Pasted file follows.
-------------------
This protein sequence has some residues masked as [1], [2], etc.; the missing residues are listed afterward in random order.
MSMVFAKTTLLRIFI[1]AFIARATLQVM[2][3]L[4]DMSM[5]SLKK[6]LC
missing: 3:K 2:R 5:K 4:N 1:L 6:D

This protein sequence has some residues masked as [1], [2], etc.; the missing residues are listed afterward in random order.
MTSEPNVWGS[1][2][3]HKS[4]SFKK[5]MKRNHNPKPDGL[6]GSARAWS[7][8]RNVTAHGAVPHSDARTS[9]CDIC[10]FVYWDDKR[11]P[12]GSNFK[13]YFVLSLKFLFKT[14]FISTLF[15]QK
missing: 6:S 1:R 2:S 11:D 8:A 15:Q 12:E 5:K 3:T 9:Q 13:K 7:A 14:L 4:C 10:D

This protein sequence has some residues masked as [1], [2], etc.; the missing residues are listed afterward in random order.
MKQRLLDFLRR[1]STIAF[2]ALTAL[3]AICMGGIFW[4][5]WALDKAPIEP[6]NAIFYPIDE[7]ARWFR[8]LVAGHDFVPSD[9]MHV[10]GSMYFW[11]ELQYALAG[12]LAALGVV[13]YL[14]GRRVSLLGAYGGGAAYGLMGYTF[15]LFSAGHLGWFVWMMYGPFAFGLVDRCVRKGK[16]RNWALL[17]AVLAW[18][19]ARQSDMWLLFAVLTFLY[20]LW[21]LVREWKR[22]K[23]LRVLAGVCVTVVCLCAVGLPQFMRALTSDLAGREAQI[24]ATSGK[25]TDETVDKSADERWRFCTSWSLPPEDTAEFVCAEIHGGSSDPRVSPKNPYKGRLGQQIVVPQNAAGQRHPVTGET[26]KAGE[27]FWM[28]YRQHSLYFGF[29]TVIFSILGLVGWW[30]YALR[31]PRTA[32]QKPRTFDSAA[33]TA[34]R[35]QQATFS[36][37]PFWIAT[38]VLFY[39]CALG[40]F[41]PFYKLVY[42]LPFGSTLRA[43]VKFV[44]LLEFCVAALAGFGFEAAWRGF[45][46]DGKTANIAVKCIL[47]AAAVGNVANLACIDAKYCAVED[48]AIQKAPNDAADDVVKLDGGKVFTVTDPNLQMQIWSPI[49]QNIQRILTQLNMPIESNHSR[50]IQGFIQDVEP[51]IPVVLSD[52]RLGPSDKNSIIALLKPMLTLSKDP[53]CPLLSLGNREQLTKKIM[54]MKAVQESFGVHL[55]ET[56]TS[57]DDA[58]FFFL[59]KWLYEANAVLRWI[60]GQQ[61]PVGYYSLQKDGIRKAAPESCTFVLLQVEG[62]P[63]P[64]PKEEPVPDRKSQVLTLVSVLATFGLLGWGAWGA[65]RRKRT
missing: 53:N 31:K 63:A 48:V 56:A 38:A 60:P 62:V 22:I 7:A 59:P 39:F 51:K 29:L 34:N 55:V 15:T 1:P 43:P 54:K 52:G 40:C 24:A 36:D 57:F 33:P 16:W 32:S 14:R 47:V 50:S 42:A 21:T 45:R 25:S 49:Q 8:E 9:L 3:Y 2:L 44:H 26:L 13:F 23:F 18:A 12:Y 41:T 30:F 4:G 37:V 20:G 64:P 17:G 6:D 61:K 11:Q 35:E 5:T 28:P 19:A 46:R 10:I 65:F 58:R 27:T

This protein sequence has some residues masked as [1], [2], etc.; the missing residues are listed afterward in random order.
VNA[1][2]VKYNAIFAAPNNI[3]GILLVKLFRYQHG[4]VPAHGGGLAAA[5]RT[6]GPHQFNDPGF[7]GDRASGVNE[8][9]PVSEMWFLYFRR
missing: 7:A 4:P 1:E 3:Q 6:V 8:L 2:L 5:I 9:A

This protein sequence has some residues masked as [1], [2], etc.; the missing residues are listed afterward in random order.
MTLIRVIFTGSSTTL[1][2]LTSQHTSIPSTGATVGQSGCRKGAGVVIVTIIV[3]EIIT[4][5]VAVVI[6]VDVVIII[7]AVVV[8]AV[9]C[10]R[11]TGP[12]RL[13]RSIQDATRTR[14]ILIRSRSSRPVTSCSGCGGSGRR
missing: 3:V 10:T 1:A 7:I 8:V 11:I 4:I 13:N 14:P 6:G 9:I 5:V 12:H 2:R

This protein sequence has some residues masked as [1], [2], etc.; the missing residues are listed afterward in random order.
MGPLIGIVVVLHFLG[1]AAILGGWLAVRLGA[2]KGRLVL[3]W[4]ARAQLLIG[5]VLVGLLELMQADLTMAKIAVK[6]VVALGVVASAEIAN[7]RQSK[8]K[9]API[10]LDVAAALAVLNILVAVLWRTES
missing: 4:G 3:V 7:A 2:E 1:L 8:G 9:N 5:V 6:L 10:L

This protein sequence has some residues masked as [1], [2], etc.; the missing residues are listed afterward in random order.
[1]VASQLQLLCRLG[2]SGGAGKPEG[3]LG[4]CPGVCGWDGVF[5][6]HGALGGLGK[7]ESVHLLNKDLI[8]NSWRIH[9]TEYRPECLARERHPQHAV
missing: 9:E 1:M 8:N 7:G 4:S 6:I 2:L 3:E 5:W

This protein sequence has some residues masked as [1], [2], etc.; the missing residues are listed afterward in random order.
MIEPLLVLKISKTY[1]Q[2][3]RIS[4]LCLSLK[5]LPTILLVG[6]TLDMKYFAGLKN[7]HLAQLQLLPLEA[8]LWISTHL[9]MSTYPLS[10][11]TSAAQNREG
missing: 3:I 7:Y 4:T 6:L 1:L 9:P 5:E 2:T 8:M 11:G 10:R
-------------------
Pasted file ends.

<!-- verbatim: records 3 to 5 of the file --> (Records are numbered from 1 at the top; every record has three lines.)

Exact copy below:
This protein sequence has some residues masked as [1], [2], etc.; the missing residues are listed afterward in random order.
MKQRLLDFLRR[1]STIAF[2]ALTAL[3]AICMGGIFW[4][5]WALDKAPIEP[6]NAIFYPIDE[7]ARWFR[8]LVAGHDFVPSD[9]MHV[10]GSMYFW[11]ELQYALAG[12]LAALGVV[13]YL[14]GRRVSLLGAYGGGAAYGLMGYTF[15]LFSAGHLGWFVWMMYGPFAFGLVDRCVRKGK[16]RNWALL[17]AVLAW[18][19]ARQSDMWLLFAVLTFLY[20]LW[21]LVREWKR[22]K[23]LRVLAGVCVTVVCLCAVGLPQFMRALTSDLAGREAQI[24]ATSGK[25]TDETVDKSADERWRFCTSWSLPPEDTAEFVCAEIHGGSSDPRVSPKNPYKGRLGQQIVVPQNAAGQRHPVTGET[26]KAGE[27]FWM[28]YRQHSLYFGF[29]TVIFSILGLVGWW[30]YALR[31]PRTA[32]QKPRTFDSAA[33]TA[34]R[35]QQATFS[36][37]PFWIAT[38]VLFY[39]CALG[40]F[41]PFYKLVY[42]LPFGSTLRA[43]VKFV[44]LLEFCVAALAGFGFEAAWRGF[45][46]DGKTANIAVKCIL[47]AAAVGNVANLACIDAKYCAVED[48]AIQKAPNDAADDVVKLDGGKVFTVTDPNLQMQIWSPI[49]QNIQRILTQLNMPIESNHSR[50]IQGFIQDVEP[51]IPVVLSD[52]RLGPSDKNSIIALLKPMLTLSKDP[53]CPLLSLGNREQLTKKIM[54]MKAVQESFGVHL[55]ET[56]TS[57]DDA[58]FFFL[59]KWLYEANAVLRWI[60]GQQ[61]PVGYYSLQKDGIRKAAPESCTFVLLQVEG[62]P[63]P[64]PKEEPVPDRKSQVLTLVSVLATFGLLGWGAWGA[65]RRKRT
missing: 53:N 31:K 63:A 48:V 56:A 38:A 60:P 62:V 22:I 7:A 59:P 39:F 51:K 29:L 34:N 55:V 15:T 1:P 43:P 54:K 52:G 40:C 24:A 36:D 57:F 33:P 16:W 32:S 14:R 47:V 50:S 42:A 21:T 45:R 25:S 49:Q 8:E 9:L 3:Y 2:L 44:H 26:L 13:F 23:F 18:A 12:Y 41:T 30:F 4:G 37:V 20:G 64:P 17:G 6:D 61:K 11:Q 35:E 5:T 28:P 19:A 46:R 10:I 65:F 58:R 27:T

This protein sequence has some residues masked as [1], [2], etc.; the missing residues are listed afterward in random order.
VNA[1][2]VKYNAIFAAPNNI[3]GILLVKLFRYQHG[4]VPAHGGGLAAA[5]RT[6]GPHQFNDPGF[7]GDRASGVNE[8][9]PVSEMWFLYFRR
missing: 7:A 4:P 1:E 3:Q 6:V 8:L 2:L 5:I 9:A

This protein sequence has some residues masked as [1], [2], etc.; the missing residues are listed afterward in random order.
MTLIRVIFTGSSTTL[1][2]LTSQHTSIPSTGATVGQSGCRKGAGVVIVTIIV[3]EIIT[4][5]VAVVI[6]VDVVIII[7]AVVV[8]AV[9]C[10]R[11]TGP[12]RL[13]RSIQDATRTR[14]ILIRSRSSRPVTSCSGCGGSGRR
missing: 3:V 10:T 1:A 7:I 8:V 11:I 4:I 13:N 14:P 6:G 9:I 5:V 12:H 2:R